An absence of platelet activation following thalidomide treatment in vitro or in vivo
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Jianlin Qiao1,2,3,*, Yulu Wu1,*, Xiaoqing Wu1,*, Yun Liu1, Xiaoqian Li2, Wen Ju1,2,3, Kunming Qi2, Depeng Li2, Elizabeth E. Gardiner4, Robert K. Andrews5, Lingyu Zeng1,3, Kailin Xu1,2,3
1Blood Diseases Institute, Xuzhou Medical University, Xuzhou, China
2Department of Hematology, The Affiliated Hospital of Xuzhou Medical University, Xuzhou, China
3Key Laboratory of Bone Marrow Stem Cell, Jiangsu Province, Xuzhou, China
4Department of Cancer Biology and Therapeutics, John Curtin School of Medical Research, Australian National University, Canberra, Australia
5Australian Centre for Blood Diseases, Monash University, Melbourne, Australia
*These authors contributed equally to this work
Kailin Xu, email: firstname.lastname@example.org
Lingyu Zeng, email: email@example.com
Keywords: thalidomide, platelet activation, blood coagulation, thrombosis, multiple myeloma
Received: January 20, 2017 Accepted: March 01, 2017 Published: March 15, 2017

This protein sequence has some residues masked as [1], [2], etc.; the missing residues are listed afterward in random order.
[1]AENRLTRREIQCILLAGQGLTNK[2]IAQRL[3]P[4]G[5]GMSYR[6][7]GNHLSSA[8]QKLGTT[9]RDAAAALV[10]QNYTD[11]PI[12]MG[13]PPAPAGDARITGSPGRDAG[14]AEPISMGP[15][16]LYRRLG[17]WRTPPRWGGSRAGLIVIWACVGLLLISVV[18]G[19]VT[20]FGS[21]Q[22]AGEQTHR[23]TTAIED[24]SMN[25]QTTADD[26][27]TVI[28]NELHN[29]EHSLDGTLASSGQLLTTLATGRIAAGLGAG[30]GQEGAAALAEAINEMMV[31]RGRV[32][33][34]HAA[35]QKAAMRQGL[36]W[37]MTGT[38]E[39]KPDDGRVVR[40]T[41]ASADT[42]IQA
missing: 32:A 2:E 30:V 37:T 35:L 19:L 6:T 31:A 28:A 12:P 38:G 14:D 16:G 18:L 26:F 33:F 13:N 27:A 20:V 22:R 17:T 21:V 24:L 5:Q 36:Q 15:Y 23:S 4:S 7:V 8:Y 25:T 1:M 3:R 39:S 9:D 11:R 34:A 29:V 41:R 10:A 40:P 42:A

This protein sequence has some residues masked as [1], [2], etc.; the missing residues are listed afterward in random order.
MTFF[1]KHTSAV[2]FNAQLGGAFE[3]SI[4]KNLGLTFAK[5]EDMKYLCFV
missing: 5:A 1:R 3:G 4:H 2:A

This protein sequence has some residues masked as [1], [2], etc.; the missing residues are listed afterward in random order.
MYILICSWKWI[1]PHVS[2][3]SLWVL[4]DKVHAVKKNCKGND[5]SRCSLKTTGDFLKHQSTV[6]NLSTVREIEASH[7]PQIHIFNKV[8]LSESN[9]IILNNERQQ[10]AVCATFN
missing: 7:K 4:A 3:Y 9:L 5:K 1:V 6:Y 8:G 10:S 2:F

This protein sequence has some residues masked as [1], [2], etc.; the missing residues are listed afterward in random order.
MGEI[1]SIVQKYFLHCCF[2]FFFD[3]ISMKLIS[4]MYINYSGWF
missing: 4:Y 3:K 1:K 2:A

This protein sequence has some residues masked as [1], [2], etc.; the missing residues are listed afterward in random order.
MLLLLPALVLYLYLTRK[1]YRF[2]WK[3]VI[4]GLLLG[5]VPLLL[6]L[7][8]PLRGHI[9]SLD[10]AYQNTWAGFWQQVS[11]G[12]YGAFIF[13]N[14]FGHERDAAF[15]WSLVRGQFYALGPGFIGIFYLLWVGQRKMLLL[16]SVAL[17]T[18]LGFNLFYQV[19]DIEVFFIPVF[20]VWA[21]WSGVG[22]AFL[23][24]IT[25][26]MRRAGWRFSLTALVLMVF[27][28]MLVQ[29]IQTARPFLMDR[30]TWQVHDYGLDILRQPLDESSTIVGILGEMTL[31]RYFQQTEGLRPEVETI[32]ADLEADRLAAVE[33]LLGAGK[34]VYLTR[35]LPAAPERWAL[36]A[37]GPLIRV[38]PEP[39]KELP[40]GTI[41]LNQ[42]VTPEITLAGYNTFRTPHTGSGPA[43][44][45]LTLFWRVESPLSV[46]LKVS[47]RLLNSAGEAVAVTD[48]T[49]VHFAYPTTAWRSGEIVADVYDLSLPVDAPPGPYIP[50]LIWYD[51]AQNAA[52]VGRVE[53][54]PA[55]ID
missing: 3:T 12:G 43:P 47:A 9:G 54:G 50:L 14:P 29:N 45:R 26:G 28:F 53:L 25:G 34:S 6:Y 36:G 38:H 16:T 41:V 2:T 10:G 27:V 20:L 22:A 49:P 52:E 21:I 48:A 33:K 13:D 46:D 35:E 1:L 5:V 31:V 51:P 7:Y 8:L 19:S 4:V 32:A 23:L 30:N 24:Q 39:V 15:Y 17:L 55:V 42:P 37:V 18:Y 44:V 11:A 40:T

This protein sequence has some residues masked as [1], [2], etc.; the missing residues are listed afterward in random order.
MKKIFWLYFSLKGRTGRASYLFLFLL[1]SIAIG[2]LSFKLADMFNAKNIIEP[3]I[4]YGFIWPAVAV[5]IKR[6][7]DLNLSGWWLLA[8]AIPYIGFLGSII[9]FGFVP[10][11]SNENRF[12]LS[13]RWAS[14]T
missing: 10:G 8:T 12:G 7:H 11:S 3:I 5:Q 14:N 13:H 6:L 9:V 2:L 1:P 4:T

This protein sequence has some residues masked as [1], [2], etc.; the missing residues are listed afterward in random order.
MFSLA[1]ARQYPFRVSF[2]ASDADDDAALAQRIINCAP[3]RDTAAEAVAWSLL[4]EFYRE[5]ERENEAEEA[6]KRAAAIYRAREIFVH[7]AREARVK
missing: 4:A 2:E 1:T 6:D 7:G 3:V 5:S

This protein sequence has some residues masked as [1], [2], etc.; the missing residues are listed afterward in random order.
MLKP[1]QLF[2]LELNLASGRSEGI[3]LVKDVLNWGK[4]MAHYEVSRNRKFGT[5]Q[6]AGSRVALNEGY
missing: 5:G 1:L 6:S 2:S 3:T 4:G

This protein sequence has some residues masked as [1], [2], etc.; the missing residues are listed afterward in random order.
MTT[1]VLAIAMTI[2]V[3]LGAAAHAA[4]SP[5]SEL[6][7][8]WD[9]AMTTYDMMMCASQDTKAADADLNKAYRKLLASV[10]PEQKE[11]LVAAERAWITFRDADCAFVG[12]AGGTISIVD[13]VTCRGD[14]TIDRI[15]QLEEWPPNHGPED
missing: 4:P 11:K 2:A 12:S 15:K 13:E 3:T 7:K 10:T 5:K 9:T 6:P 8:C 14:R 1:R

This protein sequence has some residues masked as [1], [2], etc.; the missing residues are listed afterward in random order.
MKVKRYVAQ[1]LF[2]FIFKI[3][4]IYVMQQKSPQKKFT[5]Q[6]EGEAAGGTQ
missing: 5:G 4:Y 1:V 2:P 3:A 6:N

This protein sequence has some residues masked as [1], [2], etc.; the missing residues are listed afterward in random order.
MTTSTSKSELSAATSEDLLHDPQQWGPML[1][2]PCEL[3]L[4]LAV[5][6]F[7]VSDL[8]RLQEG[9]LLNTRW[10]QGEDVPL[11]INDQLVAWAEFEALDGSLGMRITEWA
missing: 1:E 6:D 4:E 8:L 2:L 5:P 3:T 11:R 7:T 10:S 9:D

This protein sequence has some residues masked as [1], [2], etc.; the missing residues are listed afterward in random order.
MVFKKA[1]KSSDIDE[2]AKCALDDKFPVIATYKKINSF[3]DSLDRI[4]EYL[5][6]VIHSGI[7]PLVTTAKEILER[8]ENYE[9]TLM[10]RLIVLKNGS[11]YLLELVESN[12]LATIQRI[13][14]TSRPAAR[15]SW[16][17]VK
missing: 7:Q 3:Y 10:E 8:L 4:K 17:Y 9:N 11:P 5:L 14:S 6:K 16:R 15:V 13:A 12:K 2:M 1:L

Increased risk of thromboembolism and platelet hyperreactivity has been reported in patients receiving thalidomide therapy. Whether thalidomide induces platelet activation directly or through other factors remains unclear. The aim of this study was to evaluate the effect of thalidomide on platelet activation under resting conditions in vitro and in vivo. Isolated human or mouse platelets were treated with different concentrations of thalidomide (10, 50 and 100 μg/ml) for 60 min at 37°C followed by analysis of platelet surface expression of platelet receptors GPIbα, GPVI, αIIbβ3 and P-selectin, and PAC-1 or fibrinogen binding, by flow cytometry and collagen- or ADP-induced platelet aggregation. In addition, thalidomide (200 mg/kg) was intraperitoneally injected into mice for analysis of the effect of thalidomide on platelet activation in vivo. No increased expression of P-selectin, PAC-1 or fibrinogen binding was observed in either human and mouse platelets after thalidomide treatment in vitro for 60 min at 37oC. Thalidomide treatment also did not affect expression of GPIbα, GPVI or αIIbβ3, nor did it affect collagen- or ADP-induced platelet aggregation at threshold concentrations. However, while mice injected with thalidomide displayed no increased surface expression of platelet P-selectin or αIIbβ3, there was a significantly shortened tail bleeding time, thrombin time, prothrombin time together with higher levels of Factor IX and fibrinogen. In conclusion, thalidomide at therapeutic doses does not directly induce platelet activation under resting conditions in vitro or in vivo, but results in increased procoagulant activity, which could explain the thalidomide-dependent prothrombotic tendency in patients.
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